In a small village called Lekhgaun in Surkhet district of Nepal, a new window of opportunity opened up for the smallholder farmers of Nawajagaran Smallholder Farmers Committee, when they decided to use the seed money support from the SAFBIN program for mushroom cultivation. Mushrooms have the advantage of being rich in protein, having pleasant taste and a distinct flavour. It has low input costs and takes less time to produce. Therefore, it is a viable crop for smallholder farmers. Mushrooms can be grown within the household compounds making it easy to grow. The introduction of mushrooms in the small farms have helped farmers to reduce their vulnerabilities and food insecurity.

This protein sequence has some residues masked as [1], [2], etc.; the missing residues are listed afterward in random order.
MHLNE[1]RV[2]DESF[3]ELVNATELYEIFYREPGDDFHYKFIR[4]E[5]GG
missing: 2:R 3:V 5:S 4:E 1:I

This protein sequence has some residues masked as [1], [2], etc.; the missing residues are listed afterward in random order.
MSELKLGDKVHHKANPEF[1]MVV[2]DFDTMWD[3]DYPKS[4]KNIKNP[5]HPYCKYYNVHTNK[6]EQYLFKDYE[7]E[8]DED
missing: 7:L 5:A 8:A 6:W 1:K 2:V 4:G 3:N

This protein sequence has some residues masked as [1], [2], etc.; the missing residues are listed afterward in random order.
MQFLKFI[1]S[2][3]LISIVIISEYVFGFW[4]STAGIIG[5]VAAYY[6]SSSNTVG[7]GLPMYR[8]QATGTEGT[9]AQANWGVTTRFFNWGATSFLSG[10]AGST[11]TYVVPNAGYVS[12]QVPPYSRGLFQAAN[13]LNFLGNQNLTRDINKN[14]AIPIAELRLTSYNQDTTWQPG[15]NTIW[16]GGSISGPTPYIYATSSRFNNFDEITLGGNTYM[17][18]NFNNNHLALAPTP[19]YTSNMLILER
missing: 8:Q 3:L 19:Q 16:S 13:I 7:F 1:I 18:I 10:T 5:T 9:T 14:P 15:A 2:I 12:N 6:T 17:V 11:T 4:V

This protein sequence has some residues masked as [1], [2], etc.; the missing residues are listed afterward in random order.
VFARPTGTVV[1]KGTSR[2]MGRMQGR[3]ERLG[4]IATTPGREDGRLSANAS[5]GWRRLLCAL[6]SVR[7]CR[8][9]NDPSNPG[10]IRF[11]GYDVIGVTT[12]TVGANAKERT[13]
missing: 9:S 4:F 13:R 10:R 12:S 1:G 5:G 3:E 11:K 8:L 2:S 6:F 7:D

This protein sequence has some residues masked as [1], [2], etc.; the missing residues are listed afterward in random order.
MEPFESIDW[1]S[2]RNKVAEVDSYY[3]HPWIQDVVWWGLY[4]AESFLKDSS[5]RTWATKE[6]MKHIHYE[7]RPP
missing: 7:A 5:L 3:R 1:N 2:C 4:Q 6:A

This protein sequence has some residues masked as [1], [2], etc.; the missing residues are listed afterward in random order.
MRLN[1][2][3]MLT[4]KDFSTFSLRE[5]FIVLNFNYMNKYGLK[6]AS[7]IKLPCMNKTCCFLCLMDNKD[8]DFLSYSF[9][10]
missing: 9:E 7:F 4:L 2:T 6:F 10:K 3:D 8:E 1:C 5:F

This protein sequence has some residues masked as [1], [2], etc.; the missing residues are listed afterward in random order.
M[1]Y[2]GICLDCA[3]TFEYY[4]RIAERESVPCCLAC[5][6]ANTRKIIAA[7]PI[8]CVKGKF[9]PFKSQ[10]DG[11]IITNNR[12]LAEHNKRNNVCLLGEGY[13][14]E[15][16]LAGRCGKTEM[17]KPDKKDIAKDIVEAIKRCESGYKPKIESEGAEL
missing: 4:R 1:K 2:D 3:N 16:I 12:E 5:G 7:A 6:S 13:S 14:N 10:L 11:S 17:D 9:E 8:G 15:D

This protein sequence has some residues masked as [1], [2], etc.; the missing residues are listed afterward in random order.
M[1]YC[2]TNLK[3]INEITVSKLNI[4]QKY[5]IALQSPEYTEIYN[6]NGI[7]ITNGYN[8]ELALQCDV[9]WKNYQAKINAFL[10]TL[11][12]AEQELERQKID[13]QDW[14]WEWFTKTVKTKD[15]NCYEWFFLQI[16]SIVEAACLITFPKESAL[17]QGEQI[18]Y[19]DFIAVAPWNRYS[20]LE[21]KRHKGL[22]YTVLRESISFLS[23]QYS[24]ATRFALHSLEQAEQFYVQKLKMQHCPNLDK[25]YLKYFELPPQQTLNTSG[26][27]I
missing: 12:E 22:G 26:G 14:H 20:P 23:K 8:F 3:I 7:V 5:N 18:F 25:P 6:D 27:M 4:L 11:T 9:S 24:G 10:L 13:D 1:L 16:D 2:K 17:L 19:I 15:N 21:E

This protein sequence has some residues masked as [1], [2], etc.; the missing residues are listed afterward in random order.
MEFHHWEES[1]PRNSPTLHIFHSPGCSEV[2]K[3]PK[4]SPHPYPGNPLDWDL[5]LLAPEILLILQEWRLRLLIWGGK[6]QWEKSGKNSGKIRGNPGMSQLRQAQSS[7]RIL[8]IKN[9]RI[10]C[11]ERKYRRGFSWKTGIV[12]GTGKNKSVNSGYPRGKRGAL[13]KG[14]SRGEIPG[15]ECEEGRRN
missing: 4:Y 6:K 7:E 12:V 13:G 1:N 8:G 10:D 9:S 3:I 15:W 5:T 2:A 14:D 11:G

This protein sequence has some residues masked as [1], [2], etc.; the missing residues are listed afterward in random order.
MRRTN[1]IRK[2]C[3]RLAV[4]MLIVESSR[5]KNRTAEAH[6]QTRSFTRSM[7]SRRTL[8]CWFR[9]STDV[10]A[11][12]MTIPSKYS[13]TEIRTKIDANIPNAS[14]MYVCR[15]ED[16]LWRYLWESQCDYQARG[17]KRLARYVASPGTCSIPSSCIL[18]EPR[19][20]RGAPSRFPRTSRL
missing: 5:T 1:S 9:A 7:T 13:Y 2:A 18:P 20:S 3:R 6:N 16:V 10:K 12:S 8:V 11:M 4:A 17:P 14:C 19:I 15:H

SAFBIN organised a series of training on mushroom production and cultivation and supported the farmers with seed money to procure seeds and bags. The straw from the remains of harvested paddy from the fields are being used to grow the mushrooms, which reflects on the increased connections within the farms.
Seven women farmers from Nawajagaran SHFC, with the seed money of NPR. 25000 started collectively growing mushroom in their village. With 170 mushroom balls in the tunnel house located in the village, the farmers have been able to produce 330 kg of mushroom and marketed 305 kg. They have earned a total income of NPR 68000 till now. Though the new initiative is promising, the farmers are also facing challenges in the its marketing. Transportation of the mushrooms to the city market is expensive. The group has already planned to resolve this problem through seeking subsidies in transport from the government.
The success of mushroom farming has influenced neighbouring farmers. Many are other farmers are now interested to adopt new components in their farms.